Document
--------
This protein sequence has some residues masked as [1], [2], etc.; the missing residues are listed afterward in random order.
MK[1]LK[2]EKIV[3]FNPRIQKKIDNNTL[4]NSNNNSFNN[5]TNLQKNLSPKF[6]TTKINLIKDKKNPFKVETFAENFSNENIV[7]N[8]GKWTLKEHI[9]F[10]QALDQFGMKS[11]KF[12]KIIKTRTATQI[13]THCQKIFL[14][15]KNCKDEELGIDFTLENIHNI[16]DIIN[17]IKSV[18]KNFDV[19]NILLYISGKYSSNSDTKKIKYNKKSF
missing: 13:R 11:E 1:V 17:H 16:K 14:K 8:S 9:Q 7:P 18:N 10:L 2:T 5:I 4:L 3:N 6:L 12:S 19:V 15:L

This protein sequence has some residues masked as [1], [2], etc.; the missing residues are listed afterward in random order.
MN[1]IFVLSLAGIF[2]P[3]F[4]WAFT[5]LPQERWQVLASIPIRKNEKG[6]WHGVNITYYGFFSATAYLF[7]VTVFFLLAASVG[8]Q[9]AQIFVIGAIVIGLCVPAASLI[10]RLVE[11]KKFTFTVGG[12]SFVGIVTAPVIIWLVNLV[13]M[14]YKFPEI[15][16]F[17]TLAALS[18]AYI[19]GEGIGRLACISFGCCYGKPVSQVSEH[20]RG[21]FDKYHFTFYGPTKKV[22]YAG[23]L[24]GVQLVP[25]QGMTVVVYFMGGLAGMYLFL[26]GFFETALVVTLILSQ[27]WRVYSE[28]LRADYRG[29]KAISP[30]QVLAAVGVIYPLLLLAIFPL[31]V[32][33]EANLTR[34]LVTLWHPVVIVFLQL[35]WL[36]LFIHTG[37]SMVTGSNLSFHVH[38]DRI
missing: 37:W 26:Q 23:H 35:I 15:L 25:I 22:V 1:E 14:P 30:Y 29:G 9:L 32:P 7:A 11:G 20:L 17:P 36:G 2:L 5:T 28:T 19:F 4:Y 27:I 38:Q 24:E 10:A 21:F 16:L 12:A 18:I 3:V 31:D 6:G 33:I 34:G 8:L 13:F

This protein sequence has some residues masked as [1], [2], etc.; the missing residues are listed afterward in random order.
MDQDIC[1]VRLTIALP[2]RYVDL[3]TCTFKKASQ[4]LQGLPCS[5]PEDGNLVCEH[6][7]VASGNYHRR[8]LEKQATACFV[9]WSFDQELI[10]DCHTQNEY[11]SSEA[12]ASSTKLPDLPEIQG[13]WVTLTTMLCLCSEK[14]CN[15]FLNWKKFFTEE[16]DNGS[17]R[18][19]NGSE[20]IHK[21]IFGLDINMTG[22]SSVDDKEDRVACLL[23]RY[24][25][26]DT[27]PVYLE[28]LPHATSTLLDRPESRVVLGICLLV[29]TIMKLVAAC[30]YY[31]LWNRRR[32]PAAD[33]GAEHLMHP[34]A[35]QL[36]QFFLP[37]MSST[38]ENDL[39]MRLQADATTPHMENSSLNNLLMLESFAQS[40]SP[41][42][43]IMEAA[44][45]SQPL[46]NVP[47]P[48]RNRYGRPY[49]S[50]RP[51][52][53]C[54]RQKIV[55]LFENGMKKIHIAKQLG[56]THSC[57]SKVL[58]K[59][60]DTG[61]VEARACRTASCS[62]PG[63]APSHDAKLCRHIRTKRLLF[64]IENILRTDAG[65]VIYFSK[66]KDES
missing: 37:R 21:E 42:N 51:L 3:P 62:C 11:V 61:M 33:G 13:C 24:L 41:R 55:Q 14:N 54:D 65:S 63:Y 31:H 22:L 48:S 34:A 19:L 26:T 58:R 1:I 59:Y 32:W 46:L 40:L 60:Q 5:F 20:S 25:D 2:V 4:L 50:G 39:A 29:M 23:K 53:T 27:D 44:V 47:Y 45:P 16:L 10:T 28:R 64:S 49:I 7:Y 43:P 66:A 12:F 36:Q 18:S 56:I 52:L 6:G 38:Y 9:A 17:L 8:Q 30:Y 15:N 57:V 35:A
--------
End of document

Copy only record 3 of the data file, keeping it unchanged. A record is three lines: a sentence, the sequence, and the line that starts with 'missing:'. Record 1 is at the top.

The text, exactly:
This protein sequence has some residues masked as [1], [2], etc.; the missing residues are listed afterward in random order.
MDQDIC[1]VRLTIALP[2]RYVDL[3]TCTFKKASQ[4]LQGLPCS[5]PEDGNLVCEH[6][7]VASGNYHRR[8]LEKQATACFV[9]WSFDQELI[10]DCHTQNEY[11]SSEA[12]ASSTKLPDLPEIQG[13]WVTLTTMLCLCSEK[14]CN[15]FLNWKKFFTEE[16]DNGS[17]R[18][19]NGSE[20]IHK[21]IFGLDINMTG[22]SSVDDKEDRVACLL[23]RY[24][25][26]DT[27]PVYLE[28]LPHATSTLLDRPESRVVLGICLLV[29]TIMKLVAAC[30]YY[31]LWNRRR[32]PAAD[33]GAEHLMHP[34]A[35]QL[36]QFFLP[37]MSST[38]ENDL[39]MRLQADATTPHMENSSLNNLLMLESFAQS[40]SP[41][42][43]IMEAA[44][45]SQPL[46]NVP[47]P[48]RNRYGRPY[49]S[50]RP[51][52][53]C[54]RQKIV[55]LFENGMKKIHIAKQLG[56]THSC[57]SKVL[58]K[59][60]DTG[61]VEARACRTASCS[62]PG[63]APSHDAKLCRHIRTKRLLF[64]IENILRTDAG[65]VIYFSK[66]KDES
missing: 37:R 21:E 42:N 51:L 3:P 62:C 11:V 61:M 33:G 13:C 24:L 41:R 55:Q 14:N 54:D 65:S 63:Y 31:H 22:L 48:S 34:A 19:L 26:T 58:R 1:I 59:Y 32:W 46:L 40:L 60:Q 5:F 20:S 25:D 2:V 4:L 50:G 39:A 29:M 23:K 53:T 27:D 44:V 47:Y 45:P 16:L 10:T 28:R 64:S 49:I 7:Y 43:P 66:A 12:F 36:Q 18:S 56:I 52:L 6:G 38:Y 9:A 17:L 8:Q 30:Y 15:N 57:V 35:A